• Our miseries come from inside.
  • Sleep works to rest the body and rest the mind. These two things don’t actually have to happen at the same time. I spent a lot of time awake in the night, unable to sleep, despite the early wake up time. Lying still and focusing on sensations in the body, rather than on thoughts or anxieties, allowed me to be fully awake and functional in the morning. It turns out it is the anxiety and those thoughts that hurt us the next day, much more than the simple lack of sleep.
  • Keeping my eyes closed all day gives me really vivid dreams.
  • To move beyond unwanted (or badly wanted) thoughts, we don’t push them away or crave for them, but instead observe and acknowledge them. The meditation technique teaches us to slowly learn not to react to those thoughts. They will likely never go away, so we have to learn to live with them.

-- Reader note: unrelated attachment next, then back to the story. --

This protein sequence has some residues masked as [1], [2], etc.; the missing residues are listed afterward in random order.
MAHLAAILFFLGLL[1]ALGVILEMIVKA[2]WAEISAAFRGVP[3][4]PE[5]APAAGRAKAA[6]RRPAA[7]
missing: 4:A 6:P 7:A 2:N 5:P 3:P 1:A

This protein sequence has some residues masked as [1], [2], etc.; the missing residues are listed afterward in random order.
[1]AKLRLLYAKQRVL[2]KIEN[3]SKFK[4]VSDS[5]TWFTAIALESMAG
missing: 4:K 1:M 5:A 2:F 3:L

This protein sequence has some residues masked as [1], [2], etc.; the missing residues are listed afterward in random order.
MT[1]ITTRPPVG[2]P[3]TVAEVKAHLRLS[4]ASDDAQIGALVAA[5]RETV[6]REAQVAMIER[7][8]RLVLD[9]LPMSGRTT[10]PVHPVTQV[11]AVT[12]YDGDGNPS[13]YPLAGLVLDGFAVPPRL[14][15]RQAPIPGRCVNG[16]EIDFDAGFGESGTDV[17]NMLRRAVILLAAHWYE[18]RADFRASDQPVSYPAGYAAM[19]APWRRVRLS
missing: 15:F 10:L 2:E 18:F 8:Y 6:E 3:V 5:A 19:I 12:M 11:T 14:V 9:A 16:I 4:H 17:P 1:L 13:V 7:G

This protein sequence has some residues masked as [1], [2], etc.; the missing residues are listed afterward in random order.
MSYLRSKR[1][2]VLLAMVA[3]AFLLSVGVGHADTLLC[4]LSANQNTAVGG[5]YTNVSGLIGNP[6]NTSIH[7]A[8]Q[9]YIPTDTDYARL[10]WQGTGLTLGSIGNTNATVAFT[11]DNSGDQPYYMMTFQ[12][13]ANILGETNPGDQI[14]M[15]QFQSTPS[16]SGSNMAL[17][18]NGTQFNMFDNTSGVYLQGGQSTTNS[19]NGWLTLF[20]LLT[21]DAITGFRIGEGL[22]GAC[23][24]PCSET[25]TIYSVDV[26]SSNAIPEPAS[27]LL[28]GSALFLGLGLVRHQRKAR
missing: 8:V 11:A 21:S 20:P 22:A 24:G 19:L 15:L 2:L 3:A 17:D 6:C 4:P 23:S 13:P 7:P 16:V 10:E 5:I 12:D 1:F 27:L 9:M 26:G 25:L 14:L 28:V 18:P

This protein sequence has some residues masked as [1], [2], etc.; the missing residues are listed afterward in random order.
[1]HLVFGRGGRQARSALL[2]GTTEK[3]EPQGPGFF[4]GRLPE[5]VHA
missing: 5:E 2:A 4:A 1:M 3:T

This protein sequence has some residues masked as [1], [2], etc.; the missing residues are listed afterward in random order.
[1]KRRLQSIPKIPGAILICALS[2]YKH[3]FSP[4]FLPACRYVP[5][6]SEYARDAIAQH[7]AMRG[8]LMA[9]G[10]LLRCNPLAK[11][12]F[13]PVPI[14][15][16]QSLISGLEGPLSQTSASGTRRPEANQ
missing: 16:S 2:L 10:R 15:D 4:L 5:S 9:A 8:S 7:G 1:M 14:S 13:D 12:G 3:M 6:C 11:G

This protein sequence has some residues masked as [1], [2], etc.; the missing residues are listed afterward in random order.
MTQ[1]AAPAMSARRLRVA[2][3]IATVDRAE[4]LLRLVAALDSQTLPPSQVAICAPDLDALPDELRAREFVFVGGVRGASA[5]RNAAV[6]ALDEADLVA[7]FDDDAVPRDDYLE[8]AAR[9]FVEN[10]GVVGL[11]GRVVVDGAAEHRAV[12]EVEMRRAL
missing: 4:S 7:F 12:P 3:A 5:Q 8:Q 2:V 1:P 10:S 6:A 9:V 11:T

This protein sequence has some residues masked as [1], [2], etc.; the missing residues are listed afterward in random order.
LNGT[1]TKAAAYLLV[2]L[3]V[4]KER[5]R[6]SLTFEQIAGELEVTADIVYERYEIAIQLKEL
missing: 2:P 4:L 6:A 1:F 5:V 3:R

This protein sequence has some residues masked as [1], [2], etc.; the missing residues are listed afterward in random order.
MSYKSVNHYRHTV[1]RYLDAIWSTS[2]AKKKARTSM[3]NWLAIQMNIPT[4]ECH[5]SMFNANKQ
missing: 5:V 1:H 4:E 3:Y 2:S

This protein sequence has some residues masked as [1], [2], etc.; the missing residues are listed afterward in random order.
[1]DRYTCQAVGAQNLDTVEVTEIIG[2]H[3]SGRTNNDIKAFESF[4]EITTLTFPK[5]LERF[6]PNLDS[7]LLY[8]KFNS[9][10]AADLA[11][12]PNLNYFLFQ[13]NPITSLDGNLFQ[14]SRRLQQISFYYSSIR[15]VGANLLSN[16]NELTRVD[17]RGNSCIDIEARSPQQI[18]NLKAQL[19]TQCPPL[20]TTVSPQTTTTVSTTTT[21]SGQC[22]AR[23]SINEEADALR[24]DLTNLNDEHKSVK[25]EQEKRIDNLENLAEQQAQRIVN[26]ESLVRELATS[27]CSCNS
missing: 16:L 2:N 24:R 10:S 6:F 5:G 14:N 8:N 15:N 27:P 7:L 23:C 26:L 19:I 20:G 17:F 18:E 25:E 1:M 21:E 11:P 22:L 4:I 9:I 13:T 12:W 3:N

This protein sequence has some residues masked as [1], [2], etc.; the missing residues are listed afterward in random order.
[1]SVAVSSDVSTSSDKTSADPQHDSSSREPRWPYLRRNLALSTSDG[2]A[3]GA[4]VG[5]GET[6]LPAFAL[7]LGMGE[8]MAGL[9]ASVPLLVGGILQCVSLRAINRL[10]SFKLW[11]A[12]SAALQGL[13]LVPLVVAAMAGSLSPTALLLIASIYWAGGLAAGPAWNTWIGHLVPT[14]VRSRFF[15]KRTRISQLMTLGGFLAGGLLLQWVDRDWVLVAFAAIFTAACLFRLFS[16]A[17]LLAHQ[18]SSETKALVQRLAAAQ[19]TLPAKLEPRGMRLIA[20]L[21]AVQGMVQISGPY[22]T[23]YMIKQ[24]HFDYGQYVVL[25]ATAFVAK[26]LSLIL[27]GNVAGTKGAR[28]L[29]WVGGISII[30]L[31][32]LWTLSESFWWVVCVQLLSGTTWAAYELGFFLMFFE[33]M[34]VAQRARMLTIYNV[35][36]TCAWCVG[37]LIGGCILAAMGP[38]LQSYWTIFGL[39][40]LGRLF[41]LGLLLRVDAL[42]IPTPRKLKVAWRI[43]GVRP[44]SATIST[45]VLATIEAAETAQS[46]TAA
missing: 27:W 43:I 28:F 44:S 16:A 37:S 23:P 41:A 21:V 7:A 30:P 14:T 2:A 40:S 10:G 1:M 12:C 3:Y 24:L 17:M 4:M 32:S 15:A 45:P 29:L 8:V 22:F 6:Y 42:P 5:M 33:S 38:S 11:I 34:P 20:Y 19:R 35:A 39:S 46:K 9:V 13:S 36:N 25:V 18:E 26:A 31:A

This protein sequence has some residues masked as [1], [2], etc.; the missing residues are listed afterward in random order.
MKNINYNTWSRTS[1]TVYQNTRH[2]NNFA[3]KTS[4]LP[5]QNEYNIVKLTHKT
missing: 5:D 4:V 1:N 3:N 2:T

• All of these ideas, and important ideas in general, can be intellectualized, but they must be experienced to be fully understood.

People are always wondering if I would do this course again, or if I recommend it to others. It’s hard to say for either. I wouldn’t want to do it again in the next several months, but I could see the refresher being invaluable in a couple years or more. And I’m tempted to recommend it to everyone, except that it is such a difficult experience. If you’re curious, and better yet, committed, then I absolutely recommend it. If you suffer from anxiety or depression or addiction, again I recommend it. But if you are going because someone convinced you to, and you aren’t fully committed yourself, then maybe you should think again and strengthen your intention. I do believe everyone is capable of completing the course, and that nearly everyone will be able to gain benefit from it by sticking it out to the end. It’s a hard road to get there, though. Nothing good is supposed to be easy, right?